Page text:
- Hold the soldering iron in your dominant hand and hold a piece of solder wire in your other hand.
- Place the tip of the soldering iron to both the pad and the lead of the part that you want to solder.
- Add 1mm – 3mm of solder under the tip and once it melts pull the solder away.
- Keep the tip of the soldering iron on the pad and lead for another second.
- Put the soldering iron back in its stand when you have finished using it.
- If the connection is good the solder completely covers the pad and surrounds the lead.
Below we show the process of soldering step-by-step:
Pre-tin the first pad and align the SOIC component. Solder the first pad, and once secure, solder the opposite corner pad to lock the component, and then solder the rest of the leads.
Fit pre-bent resistor leads through the PCB and solder leads both ends keeping the resistor flat to the PCB, and tack solder both ends. Cut the excess lead and final solder both ends
Fit component with correct orientation and tack solder opposite ends of the IC to fix in position. Check that IC is flat to the PCB and re-work if necessary. Once secure, solder the rest of the pins.
Line the QFP with pads and tack solder at opposite corners, whilst maintaining gentle pressure on the QFP with a finger to hold it in place.
If the fit is not satisfactory, break the tack solder joint by briefly applying heat and gently lifting the component with tweezers. Realign the component and tack solder at the corners again.
Place the QFP, flux the pads, and gently draw a solder bead down the line of fingers. Tease any shorts out along the length of the fingers, fluxing again at each attempt. Do not apply heat continuously.
Soldering Safety Tips
- Always wear safety goggles if soldering.
- Avoid touching the tip or any metal part of the soldering iron.
- Use a soldering iron with the right wattage as if there is too much heat this can damage the PCB or components.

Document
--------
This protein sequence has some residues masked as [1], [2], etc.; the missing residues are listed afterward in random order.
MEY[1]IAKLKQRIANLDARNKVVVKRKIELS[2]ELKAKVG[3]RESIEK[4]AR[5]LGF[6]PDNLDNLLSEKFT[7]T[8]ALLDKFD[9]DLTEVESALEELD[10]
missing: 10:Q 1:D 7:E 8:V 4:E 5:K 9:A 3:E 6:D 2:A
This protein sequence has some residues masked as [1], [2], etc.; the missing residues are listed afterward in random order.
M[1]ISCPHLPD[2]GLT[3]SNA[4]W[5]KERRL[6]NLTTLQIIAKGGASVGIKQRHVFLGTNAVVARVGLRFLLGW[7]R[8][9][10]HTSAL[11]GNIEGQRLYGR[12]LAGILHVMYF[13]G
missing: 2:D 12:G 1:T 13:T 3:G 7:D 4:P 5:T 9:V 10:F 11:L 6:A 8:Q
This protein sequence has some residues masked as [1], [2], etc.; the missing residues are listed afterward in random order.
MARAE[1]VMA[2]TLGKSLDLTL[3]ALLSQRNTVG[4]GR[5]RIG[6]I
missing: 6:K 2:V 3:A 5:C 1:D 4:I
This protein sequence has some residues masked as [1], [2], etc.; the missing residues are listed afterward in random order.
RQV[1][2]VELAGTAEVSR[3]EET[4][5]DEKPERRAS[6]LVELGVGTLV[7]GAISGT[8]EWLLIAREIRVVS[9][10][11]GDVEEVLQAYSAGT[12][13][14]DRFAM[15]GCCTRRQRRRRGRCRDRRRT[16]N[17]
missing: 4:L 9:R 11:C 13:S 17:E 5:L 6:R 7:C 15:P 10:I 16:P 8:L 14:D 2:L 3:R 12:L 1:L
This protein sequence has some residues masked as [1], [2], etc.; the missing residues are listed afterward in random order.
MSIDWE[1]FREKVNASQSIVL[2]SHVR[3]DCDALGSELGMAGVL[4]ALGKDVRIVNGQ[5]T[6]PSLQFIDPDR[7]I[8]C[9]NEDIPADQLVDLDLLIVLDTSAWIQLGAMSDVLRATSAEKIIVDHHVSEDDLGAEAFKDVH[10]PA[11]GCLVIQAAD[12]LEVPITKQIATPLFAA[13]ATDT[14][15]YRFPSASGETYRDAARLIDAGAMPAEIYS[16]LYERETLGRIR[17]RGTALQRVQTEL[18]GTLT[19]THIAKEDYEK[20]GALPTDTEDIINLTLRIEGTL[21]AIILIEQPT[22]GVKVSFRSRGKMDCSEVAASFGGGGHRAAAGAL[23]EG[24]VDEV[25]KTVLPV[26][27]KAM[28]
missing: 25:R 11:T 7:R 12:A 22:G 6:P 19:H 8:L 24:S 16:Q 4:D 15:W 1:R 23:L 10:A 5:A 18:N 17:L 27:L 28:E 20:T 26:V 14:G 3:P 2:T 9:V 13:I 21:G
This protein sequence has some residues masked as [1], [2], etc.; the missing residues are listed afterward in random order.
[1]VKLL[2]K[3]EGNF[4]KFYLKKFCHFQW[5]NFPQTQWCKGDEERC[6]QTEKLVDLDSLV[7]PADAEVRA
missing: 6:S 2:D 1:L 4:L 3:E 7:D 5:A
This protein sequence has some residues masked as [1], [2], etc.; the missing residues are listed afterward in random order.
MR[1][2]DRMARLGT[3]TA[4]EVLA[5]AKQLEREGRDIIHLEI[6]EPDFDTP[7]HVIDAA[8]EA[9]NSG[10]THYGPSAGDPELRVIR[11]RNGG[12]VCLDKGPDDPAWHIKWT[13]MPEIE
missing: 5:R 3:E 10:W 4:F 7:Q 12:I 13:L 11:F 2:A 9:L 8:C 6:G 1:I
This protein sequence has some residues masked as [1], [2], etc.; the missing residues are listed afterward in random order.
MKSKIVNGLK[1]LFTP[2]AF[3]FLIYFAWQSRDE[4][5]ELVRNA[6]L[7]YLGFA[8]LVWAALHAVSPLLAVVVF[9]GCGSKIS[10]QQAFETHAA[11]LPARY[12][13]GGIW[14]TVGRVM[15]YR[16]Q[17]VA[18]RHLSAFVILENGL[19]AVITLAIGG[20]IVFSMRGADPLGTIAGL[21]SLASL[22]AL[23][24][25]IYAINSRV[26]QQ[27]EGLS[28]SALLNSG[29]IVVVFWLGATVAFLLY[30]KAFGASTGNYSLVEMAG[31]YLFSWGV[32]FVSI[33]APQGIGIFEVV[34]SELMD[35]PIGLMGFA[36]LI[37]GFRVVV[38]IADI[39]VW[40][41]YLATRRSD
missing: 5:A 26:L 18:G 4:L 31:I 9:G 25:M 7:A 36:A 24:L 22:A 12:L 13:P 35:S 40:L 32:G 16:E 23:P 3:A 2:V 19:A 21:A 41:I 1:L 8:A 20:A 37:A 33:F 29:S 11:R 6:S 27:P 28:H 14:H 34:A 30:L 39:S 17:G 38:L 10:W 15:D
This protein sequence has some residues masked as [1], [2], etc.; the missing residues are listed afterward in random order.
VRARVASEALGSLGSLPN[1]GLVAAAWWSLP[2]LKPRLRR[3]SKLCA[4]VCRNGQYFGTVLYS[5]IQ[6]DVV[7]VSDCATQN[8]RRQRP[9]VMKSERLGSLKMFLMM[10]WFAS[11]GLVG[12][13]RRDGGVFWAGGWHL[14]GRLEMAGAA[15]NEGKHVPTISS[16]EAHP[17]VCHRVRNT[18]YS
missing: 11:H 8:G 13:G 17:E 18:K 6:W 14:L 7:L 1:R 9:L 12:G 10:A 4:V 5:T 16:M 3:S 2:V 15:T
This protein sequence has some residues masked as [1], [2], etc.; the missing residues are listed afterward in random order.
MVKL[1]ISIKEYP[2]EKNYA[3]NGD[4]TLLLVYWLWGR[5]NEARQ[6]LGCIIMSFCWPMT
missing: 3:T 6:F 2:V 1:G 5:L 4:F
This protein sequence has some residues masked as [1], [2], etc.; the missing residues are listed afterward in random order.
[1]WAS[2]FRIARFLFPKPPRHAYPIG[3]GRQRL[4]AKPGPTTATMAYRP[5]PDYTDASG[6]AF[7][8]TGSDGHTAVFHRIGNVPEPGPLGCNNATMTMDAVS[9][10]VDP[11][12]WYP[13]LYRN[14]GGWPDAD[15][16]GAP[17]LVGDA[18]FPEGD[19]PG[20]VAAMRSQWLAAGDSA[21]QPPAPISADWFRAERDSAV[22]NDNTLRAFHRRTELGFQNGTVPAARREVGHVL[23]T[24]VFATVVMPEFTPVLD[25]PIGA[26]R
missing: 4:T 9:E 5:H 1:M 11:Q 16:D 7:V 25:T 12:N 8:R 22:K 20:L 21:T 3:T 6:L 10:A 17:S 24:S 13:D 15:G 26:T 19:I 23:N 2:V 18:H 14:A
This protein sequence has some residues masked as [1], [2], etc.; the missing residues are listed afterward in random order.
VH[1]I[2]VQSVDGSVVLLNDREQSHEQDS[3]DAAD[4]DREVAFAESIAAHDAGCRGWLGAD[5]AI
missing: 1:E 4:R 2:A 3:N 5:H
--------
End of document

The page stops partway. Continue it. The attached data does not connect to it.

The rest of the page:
- Wait a few minutes before touching a soldered surface to allow it to cool.
- To avoid the risk of fire never put a hot soldering iron on to a work surface. Always return the soldering iron to its stand.
- Always unplug the soldering iron when you are not using it.
- Use lead-free solder wherever possible.
- Wash hands thoroughly after soldering.
- Work in a well ventilated area, use a fume extractor and avoid inhaling fumes.
- When purchasing a soldering iron and solder, aim for a small tip and thin solder.
- Try to solder quickly so that components don’t stay hot for too long.
- Try and find someone who is experienced in soldering to check your work to ensure you are doing it correctly. This can save you a lot of time in the future.
- Do not finger-mark solder pads on the PCB or component leads as this may prevent solder wetting.
- Application of flux will assist solder wetting if the solder surfaces are contaminated or for re-work.
- Always unplug the soldering iron after you have finished using it to prevent the tip from burning and oxidising.
By following the tips and techniques in this guide you will be well on your way to mastering the basics of soldering. Soldering is quite simple to learn and with regular practice you will quickly make improvements.